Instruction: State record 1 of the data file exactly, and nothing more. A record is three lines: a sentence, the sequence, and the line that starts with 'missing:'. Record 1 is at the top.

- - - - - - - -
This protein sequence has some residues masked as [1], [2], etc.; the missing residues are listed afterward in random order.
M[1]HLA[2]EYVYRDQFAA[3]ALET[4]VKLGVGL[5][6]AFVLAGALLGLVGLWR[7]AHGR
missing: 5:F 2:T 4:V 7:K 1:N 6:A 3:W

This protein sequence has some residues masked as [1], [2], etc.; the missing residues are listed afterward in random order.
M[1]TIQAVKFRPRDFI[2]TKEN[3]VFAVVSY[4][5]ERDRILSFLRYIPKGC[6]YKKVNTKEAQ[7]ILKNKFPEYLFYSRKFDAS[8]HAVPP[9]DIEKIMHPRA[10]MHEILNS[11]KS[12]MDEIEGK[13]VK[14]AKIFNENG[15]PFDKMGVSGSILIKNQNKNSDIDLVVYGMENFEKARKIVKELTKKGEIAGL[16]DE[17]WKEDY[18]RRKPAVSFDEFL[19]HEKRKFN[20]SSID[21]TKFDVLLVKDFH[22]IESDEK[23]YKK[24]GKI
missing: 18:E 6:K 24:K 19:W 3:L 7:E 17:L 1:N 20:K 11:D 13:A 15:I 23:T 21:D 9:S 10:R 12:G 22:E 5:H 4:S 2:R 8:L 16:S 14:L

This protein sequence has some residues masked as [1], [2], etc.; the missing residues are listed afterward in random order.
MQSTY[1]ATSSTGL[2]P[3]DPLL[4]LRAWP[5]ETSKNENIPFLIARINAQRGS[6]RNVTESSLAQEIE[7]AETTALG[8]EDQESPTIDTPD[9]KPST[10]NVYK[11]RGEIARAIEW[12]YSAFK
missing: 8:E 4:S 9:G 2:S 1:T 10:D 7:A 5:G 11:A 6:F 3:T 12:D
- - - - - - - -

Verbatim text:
This protein sequence has some residues masked as [1], [2], etc.; the missing residues are listed afterward in random order.
M[1]HLA[2]EYVYRDQFAA[3]ALET[4]VKLGVGL[5][6]AFVLAGALLGLVGLWR[7]AHGR
missing: 5:F 2:T 4:V 7:K 1:N 6:A 3:W